In just under two decades of writing, Max Lucado has accomplished more than most writers hope for in a lifetime. Most of his books have appeared on one or more best seller lists, including those published by the “New York Times,” “USA Today,” “Publishers Weekly,” and the Christian Booksellers Association (CBA). Aside from hardcover books, Lucado’s writings have also been published as children’s books, videos, CD-ROMs, DVDs, music CDs, mass paperback booklets, apparel, giftware, bookmarks, calendars, study Bibles, workbooks, curricula, and plush products. In spring 2003, Hallmark/Dayspring Cards launched a new gift card line featuring excerpts from Lucado’s writings–and has already sold more than one million cards.
His accomplishments have drawn more than a little attention to a previously low-profile Texas author and minister. Lucado has been featured in a wide range of media, including “USA Today,” “Larry King Live,” and “NBC Nightly News.” He has spoken at the National Prayer Breakfast before the President of the United States. He has traveled with internationally renowned musicians as a special speaker on their music tours, such as “Come Together & Worship Tour” (sponsored by Chevrolet) with Grammy Award-winning artists Michael W. Smith and Third Day.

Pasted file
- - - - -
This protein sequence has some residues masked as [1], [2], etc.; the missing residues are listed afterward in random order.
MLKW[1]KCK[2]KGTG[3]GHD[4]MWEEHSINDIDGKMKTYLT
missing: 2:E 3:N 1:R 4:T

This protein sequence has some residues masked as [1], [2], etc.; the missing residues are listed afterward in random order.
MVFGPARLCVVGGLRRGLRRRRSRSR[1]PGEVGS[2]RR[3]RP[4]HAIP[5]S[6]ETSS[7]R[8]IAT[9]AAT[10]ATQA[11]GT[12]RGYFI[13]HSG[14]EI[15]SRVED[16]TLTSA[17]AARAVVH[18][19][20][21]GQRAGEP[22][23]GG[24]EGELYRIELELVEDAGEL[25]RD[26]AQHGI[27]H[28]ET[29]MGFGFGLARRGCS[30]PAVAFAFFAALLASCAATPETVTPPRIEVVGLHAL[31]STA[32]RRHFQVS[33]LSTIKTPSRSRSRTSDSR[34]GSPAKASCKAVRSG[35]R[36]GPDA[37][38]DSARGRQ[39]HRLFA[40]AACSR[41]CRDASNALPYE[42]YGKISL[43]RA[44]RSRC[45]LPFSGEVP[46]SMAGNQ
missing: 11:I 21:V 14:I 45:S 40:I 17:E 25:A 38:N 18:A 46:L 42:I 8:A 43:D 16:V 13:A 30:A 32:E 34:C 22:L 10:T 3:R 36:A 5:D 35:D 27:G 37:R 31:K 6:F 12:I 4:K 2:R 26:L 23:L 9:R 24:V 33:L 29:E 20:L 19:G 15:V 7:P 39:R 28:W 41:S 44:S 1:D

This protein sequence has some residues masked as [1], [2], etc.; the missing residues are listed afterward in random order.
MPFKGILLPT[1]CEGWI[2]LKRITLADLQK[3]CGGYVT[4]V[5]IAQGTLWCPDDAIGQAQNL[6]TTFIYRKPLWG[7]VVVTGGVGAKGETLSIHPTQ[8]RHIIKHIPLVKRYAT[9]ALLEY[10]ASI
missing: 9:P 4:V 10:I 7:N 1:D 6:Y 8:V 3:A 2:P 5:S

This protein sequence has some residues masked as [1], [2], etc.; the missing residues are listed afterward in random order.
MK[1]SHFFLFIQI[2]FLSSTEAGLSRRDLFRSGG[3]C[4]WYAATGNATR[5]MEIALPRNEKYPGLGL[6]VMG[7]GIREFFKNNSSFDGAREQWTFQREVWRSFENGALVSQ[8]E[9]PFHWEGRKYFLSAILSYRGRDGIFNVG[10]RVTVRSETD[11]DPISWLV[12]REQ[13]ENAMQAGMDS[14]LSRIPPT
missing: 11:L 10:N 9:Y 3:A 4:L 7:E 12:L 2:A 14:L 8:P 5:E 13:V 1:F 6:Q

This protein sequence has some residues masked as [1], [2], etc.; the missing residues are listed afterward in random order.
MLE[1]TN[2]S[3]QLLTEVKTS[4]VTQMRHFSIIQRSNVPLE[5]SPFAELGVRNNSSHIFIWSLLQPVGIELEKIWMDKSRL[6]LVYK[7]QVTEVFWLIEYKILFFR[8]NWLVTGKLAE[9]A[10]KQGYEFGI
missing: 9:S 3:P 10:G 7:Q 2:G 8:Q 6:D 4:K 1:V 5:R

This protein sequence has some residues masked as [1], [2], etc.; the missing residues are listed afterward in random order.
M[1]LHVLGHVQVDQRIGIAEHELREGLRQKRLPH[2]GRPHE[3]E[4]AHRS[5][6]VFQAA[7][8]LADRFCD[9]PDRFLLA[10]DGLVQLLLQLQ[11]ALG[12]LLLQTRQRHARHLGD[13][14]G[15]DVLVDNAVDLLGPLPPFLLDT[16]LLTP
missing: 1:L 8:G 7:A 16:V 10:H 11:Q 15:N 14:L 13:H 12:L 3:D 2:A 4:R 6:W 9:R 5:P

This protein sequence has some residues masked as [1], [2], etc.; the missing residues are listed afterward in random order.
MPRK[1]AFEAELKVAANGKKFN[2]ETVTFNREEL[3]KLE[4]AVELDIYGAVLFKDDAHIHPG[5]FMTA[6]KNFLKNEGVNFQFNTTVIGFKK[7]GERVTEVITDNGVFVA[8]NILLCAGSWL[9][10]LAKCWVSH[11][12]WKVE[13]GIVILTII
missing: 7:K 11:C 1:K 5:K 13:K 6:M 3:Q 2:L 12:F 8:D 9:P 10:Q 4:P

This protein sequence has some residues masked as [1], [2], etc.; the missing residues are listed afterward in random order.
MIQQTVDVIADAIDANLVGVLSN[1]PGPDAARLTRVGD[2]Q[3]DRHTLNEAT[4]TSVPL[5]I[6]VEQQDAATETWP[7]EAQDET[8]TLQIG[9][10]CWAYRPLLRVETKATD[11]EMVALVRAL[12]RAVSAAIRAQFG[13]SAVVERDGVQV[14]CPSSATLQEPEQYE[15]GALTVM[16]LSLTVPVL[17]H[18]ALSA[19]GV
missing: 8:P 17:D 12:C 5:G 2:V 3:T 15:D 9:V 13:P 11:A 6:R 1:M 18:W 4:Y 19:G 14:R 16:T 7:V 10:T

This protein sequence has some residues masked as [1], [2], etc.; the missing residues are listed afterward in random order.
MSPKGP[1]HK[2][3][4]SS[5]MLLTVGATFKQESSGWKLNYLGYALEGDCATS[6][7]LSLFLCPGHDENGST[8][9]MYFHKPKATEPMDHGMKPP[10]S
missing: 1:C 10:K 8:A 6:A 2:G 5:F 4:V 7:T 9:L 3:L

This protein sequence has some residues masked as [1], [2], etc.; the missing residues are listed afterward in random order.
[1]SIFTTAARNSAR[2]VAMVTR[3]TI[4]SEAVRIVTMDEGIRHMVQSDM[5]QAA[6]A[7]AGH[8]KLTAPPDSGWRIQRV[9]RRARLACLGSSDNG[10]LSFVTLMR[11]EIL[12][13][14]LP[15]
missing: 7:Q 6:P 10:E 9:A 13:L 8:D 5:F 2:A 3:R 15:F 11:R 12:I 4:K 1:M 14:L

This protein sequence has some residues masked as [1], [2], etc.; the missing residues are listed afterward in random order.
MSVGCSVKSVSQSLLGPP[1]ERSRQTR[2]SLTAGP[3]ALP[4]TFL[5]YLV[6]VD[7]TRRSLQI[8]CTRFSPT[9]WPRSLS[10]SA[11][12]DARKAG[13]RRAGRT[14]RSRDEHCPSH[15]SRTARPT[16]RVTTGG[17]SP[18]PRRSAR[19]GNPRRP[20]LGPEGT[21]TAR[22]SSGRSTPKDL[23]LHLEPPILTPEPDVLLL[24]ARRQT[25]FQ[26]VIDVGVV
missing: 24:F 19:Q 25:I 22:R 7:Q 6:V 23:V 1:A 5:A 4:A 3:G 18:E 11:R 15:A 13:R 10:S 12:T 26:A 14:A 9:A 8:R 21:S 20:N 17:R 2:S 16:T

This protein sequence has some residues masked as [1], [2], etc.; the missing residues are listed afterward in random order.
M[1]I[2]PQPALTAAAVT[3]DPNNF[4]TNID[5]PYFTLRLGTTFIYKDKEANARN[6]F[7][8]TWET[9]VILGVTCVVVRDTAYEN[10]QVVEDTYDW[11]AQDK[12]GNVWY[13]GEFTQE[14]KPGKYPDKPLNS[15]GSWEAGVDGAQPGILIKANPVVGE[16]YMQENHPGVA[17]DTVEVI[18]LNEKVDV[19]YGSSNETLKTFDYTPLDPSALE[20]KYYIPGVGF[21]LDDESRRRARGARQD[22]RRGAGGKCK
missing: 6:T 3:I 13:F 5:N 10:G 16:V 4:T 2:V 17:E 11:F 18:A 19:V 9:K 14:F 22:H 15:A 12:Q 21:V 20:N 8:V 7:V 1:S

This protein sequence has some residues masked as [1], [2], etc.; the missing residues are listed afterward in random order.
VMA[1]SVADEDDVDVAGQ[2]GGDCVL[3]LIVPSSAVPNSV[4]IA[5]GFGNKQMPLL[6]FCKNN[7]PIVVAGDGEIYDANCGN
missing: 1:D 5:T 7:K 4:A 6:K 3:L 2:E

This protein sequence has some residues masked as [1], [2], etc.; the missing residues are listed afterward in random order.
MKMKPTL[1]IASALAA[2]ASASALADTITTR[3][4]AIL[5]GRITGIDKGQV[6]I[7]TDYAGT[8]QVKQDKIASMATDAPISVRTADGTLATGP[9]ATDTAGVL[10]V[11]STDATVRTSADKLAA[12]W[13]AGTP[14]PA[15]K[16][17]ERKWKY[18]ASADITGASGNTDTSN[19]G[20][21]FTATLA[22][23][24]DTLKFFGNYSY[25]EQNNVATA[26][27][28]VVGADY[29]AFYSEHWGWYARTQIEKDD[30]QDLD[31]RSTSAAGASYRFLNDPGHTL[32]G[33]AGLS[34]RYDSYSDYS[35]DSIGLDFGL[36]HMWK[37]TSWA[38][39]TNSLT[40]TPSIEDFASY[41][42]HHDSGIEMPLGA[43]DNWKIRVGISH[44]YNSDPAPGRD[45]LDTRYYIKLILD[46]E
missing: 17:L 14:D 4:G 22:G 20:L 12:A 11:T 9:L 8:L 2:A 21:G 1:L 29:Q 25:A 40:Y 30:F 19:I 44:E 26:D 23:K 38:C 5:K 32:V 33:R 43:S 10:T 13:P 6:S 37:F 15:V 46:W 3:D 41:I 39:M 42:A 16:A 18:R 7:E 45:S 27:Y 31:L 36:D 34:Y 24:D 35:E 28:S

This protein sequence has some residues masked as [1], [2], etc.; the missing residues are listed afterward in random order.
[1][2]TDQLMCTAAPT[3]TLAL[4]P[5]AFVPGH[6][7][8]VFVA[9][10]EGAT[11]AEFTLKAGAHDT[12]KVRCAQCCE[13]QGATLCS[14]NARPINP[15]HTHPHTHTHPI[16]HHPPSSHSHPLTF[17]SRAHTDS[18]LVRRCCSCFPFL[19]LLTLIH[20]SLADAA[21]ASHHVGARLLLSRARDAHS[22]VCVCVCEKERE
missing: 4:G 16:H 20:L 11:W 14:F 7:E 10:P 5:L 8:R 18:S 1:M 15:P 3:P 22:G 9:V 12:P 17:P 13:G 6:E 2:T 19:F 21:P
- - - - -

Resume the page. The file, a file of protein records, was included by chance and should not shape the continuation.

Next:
Lucado was born in 1955 in San Angelo, Texas, and raised in Andrews, Texas, the youngest of four children. His father was an Exxon oil field mechanic who, Lucado remembers, always smelled of grease cleaner. “It makes it easy for me to see a God who is loving and kind–because my dad was,” he says. His mother was a nurse who grew up working in the cotton fields.
Lucado went through a period of rebellion against his parents’ values and their God during his teens and into college. But it wasn’t long before he found himself drawn back to his roots, back to God. He married, spent time serving as a missionary in Brazil, and returned to the States, where he began working as a church minister and writing on the side.
From all accounts, Max Lucado is not a man consumed by sales, awards, and achievements. He often turns down media interviews since they impede on family and ministry commitments. He spends the bulk of his week serving as senior minister at Oak Hills Church in San Antonio, Texas.